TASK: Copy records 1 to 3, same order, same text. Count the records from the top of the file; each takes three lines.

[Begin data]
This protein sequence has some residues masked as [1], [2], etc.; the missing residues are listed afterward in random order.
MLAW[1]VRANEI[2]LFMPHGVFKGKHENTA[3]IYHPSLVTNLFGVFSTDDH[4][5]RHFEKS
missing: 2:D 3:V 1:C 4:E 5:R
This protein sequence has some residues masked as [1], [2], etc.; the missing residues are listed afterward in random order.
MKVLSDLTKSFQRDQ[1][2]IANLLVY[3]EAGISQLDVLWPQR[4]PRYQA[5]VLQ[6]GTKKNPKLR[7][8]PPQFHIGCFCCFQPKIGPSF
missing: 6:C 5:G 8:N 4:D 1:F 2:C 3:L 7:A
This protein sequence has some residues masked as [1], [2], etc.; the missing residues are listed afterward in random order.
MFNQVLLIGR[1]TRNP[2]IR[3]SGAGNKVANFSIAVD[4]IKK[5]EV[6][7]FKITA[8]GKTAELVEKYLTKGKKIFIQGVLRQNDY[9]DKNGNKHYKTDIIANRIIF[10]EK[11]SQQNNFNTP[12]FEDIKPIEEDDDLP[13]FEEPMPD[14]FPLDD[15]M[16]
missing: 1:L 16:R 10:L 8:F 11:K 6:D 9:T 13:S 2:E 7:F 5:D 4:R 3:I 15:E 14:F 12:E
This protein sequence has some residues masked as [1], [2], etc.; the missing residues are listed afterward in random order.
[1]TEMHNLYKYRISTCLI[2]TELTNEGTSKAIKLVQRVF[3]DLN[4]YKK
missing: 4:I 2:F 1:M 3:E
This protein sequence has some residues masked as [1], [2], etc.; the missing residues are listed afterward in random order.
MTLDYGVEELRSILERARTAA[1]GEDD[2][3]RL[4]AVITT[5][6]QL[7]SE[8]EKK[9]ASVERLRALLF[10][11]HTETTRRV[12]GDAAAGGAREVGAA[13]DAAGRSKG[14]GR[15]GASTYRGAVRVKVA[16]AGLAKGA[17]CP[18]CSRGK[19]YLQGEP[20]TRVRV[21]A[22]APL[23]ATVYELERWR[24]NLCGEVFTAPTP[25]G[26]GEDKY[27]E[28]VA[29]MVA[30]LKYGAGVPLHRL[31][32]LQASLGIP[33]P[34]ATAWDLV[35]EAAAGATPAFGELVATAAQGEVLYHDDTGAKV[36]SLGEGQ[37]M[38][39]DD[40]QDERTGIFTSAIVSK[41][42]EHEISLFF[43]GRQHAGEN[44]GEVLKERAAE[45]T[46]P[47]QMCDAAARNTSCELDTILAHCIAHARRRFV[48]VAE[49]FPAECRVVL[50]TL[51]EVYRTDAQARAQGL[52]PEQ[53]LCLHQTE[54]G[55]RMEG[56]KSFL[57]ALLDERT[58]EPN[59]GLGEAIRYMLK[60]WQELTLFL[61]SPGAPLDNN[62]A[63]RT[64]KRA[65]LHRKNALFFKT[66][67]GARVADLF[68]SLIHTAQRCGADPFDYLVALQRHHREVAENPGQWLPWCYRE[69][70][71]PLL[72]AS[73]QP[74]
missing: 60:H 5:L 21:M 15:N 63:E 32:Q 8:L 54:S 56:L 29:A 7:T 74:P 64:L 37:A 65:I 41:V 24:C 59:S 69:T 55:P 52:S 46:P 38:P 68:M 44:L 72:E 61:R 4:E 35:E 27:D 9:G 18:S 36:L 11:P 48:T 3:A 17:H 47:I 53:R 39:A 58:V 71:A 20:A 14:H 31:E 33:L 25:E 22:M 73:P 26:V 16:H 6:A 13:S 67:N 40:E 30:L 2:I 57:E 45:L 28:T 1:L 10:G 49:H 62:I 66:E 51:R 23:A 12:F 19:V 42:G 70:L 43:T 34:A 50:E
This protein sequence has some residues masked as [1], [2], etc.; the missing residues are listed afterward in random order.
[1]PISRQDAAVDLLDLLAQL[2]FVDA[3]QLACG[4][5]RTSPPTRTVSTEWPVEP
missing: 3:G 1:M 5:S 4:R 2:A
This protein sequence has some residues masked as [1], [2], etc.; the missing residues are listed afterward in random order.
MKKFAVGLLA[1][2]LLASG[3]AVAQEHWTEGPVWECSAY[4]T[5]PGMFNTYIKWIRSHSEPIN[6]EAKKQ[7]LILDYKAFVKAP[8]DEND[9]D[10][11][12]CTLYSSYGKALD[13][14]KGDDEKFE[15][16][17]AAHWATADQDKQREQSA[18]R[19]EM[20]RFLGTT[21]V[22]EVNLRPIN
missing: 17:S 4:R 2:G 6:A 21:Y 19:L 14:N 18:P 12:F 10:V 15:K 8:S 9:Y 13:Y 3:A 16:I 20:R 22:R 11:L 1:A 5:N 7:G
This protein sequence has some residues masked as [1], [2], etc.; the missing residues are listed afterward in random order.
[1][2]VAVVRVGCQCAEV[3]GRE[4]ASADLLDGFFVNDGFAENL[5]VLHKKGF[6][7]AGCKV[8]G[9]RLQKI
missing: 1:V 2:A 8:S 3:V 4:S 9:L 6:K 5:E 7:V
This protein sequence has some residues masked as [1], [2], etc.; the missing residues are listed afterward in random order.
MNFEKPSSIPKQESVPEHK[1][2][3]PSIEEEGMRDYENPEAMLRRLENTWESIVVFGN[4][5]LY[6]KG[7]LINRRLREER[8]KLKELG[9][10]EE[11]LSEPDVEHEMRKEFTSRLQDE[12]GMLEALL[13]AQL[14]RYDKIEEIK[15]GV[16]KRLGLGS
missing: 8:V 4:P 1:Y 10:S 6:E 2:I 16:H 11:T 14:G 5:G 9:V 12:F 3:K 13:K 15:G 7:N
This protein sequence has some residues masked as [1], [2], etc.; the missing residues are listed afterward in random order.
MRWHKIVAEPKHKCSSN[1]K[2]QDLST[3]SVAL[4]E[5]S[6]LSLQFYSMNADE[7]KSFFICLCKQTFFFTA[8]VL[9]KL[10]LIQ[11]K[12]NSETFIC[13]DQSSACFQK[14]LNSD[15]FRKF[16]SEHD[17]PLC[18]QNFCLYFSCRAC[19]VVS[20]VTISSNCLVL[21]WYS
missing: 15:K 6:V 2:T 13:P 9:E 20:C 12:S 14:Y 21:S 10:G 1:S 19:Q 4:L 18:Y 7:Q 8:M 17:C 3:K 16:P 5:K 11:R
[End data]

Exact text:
This protein sequence has some residues masked as [1], [2], etc.; the missing residues are listed afterward in random order.
MLAW[1]VRANEI[2]LFMPHGVFKGKHENTA[3]IYHPSLVTNLFGVFSTDDH[4][5]RHFEKS
missing: 2:D 3:V 1:C 4:E 5:R
This protein sequence has some residues masked as [1], [2], etc.; the missing residues are listed afterward in random order.
MKVLSDLTKSFQRDQ[1][2]IANLLVY[3]EAGISQLDVLWPQR[4]PRYQA[5]VLQ[6]GTKKNPKLR[7][8]PPQFHIGCFCCFQPKIGPSF
missing: 6:C 5:G 8:N 4:D 1:F 2:C 3:L 7:A
This protein sequence has some residues masked as [1], [2], etc.; the missing residues are listed afterward in random order.
MFNQVLLIGR[1]TRNP[2]IR[3]SGAGNKVANFSIAVD[4]IKK[5]EV[6][7]FKITA[8]GKTAELVEKYLTKGKKIFIQGVLRQNDY[9]DKNGNKHYKTDIIANRIIF[10]EK[11]SQQNNFNTP[12]FEDIKPIEEDDDLP[13]FEEPMPD[14]FPLDD[15]M[16]
missing: 1:L 16:R 10:L 8:F 11:K 6:D 9:T 13:S 2:E 7:F 5:D 4:R 3:I 15:E 14:F 12:E